Cell Rover: An Intracellular Antenna for Radio Communication in 3D Biological Systems

Deblina Sarkar

B. Joy and D. Sarkar, "Cell Rover: An Intracellular Antenna for Radio Communication in 3D Biological Systems," 2023 IEEE International Symposium on Antennas and Propagation and USNC-URSI Radio Science Meeting (USNC-URSI), Portland, OR, USA, 2023, pp. 1381-1382, doi: 10.1109/USNC-URSI52151.2023.10237858.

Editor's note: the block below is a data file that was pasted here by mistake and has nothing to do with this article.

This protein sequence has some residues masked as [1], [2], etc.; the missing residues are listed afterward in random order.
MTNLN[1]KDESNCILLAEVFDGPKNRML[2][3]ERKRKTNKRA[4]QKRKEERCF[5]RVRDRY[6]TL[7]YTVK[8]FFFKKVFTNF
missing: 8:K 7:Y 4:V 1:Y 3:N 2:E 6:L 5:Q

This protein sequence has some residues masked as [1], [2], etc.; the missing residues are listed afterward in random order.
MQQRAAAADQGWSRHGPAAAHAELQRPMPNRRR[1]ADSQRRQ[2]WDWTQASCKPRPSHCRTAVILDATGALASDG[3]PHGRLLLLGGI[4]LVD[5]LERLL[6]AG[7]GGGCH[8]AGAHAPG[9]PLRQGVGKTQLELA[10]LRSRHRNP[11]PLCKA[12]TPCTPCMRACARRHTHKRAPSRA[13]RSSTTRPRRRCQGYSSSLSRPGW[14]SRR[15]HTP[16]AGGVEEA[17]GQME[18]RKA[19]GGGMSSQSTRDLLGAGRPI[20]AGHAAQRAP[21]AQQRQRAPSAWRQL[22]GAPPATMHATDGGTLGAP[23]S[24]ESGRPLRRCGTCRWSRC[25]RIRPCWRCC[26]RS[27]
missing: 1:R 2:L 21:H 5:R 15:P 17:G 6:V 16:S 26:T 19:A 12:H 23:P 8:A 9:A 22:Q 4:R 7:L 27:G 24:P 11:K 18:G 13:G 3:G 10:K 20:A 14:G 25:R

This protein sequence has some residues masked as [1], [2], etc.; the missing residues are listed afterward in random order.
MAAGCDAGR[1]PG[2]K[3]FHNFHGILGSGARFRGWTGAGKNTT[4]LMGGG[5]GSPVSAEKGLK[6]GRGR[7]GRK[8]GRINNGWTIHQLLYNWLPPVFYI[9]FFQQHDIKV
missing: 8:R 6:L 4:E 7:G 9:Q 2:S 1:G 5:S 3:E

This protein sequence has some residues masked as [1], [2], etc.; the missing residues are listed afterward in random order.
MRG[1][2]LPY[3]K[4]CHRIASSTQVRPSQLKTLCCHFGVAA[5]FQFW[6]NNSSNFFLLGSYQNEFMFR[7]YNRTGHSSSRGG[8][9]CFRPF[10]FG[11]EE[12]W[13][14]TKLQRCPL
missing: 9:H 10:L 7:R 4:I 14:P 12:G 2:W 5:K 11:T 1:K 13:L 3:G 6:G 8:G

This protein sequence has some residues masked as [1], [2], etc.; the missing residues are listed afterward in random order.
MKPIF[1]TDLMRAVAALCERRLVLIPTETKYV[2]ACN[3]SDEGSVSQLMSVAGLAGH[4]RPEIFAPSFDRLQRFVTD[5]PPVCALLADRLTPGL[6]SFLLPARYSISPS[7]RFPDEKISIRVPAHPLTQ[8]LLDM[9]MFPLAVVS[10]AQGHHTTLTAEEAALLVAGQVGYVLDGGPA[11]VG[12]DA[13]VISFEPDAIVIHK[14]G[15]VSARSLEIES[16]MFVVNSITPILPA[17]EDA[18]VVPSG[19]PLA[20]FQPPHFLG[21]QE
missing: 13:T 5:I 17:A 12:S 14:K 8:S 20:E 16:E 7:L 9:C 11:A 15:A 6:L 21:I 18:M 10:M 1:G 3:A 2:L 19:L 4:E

An intracellular antenna can enable wireless sensing, modulation, and power transfer for electronic computation within living cells. They could also work in optically opaque environments and in vivo since they communicate using radio frequency waves. However, due to fundamental limitations in the miniaturization of conventional antennas developing an antenna which can fit inside a cell and can be possibly extended for use in vivo remains an unmet challenge. Here, we present the Cell Rover [1], a sub-mm magnetostrictive antenna which can operate wirelessly inside a living cell. Cell Rovers are acoustically actuated by an AC magnetic field and resonantly operated at low MHz frequencies, which is ideal for living systems. Cell Rovers are first characterized in air and water following which intracellular operation is demonstrated in fully opaque, Stage VI, Xenopus Laevis oocytes for which real time sensing with conventional technologies is difficult. Intracellular injection of Cell Rovers is achieved by applying a gradient magnetic field to ensure cell viability following which wireless detection is shown using a gradiometer coil assembly. We also demonstrate the possibility of using Cell Rovers for multiplexing applications to communicate with multiple antennas within the same cell or different cells.

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